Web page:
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Quick question, I'm using the Visual Studio's testing framework for unit testing. Just wondering what's the difference between using the constructor to do initialization work vs. having a method with [TestInitialize()] attribute?

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This post gives an overview of the different methods. As you can see, the ctor is called immediately before the ClassInitialize (only once, of course) and TestInitialize.

So put stuff that requires code in ClassInitialize in your TestInitialize method. Everything that should be set up before ClassInitialize goes in the ctor.

Obviously, TestInitialize content will be executed once before each test. The corresponding method to close after each test is TestCleanup. For classes, use ClassCleanup. The same thing exists for assemblies as well (AssemblyInitialize/Cleanup).

Further reading

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    Your first two sentences are incorrect. The ctor is called before each test (which gets its own instance). ClassInitialize is called (once) before any ctor (and hence any test) - this is why it has to be static! – Ohad Schneider Jul 23 '17 at 22:16
  • This ans is not right. @OhadSchneider's is right – Ping Jin Feb 27 '18 at 17:37
  • @PingJin if you agree with me, you could upvote my answer... :) – Ohad Schneider Feb 27 '18 at 21:34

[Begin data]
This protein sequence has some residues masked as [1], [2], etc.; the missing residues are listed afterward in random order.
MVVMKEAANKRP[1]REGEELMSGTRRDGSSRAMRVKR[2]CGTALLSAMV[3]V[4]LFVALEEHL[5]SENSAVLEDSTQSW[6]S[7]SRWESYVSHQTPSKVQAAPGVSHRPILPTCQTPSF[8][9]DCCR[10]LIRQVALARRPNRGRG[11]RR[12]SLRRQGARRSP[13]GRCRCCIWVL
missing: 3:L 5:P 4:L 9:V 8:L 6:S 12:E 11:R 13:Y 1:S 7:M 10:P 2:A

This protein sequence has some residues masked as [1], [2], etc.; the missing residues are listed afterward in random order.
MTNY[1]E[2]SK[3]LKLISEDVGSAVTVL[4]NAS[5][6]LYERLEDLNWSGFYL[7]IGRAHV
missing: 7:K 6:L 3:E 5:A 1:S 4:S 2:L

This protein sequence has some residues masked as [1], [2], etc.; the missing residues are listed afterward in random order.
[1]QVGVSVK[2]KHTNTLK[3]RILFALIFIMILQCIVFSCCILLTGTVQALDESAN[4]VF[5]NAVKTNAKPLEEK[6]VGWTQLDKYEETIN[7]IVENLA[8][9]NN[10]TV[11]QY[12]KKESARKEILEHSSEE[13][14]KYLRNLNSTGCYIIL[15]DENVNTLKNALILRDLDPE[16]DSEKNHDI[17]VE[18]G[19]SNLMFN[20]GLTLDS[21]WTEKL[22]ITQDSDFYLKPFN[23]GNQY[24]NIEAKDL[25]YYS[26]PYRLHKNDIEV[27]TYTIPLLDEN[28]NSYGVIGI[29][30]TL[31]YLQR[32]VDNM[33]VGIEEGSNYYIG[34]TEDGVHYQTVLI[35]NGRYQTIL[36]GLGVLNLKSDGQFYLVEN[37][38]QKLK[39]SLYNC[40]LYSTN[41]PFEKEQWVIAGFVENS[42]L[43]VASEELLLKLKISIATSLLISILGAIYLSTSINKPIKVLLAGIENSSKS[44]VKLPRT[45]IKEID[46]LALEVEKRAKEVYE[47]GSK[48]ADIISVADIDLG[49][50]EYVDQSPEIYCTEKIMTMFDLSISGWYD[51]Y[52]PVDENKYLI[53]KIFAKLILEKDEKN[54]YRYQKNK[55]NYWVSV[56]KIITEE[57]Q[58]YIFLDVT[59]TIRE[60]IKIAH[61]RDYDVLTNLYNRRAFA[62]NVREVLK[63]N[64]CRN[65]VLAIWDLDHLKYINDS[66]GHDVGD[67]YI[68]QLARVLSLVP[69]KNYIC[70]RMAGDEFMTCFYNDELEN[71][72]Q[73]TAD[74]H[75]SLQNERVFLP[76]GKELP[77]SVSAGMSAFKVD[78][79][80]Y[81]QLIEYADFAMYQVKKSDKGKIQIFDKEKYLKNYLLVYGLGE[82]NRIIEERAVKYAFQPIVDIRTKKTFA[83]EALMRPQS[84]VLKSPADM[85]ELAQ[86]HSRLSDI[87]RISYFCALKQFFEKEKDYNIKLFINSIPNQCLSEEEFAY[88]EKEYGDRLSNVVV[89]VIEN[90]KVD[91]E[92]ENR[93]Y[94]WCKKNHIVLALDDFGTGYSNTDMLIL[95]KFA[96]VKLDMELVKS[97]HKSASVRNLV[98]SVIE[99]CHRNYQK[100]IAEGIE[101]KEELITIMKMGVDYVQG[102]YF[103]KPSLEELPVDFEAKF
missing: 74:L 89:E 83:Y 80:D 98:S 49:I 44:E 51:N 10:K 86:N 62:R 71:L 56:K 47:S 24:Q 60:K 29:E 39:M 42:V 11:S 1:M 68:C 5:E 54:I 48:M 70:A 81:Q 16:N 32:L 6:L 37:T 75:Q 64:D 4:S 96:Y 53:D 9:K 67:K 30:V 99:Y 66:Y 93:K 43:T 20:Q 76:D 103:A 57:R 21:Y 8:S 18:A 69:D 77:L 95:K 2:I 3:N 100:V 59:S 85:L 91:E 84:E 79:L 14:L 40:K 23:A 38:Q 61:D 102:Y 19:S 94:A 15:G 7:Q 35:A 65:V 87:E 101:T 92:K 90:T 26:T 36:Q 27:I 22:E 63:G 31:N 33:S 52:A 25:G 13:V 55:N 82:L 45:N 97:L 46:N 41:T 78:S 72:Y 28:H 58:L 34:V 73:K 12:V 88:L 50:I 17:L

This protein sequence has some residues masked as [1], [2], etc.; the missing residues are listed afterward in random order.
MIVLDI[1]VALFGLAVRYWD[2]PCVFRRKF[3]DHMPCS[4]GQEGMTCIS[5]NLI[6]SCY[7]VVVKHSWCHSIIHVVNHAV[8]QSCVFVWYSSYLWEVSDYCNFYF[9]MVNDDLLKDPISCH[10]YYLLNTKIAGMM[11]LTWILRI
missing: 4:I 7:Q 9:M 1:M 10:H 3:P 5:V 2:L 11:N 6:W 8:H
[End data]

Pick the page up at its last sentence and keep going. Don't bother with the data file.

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The ctor is for initializing the object.

TestInitialize is for initializing any objects or data needed to run the test.

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    But given that the object you're constructing is a test class, surely the only thing you would be initialising in that constructor are objects or data needed to run the test... – bacar Aug 20 '11 at 14:09
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    To clarify, TestInitialize runs before each test, so if you initialize objects here, they'll be re-created for each test. This is good practice. Otherwise, the same object would be shared in all tests in the class, a big no-no in unit testing. – Josh Noe Jul 21 '13 at 22:29
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Conceptually they are they same, as MSTest creates a new instance of your test class before each test execution. However, technically there are a few differences:

  1. The ctor is called before TestInitialize (no surprise as the latter is an instance method).
  2. You have access to TestContext in TestInitialize.
  3. More inheritance scenarios are enabled with TestInitialize: https://stackoverflow.com/a/8689398/67824.
  4. You can assign readonly fields in the ctor. I think it's pretty important: https://stackoverflow.com/a/45270180/67824.

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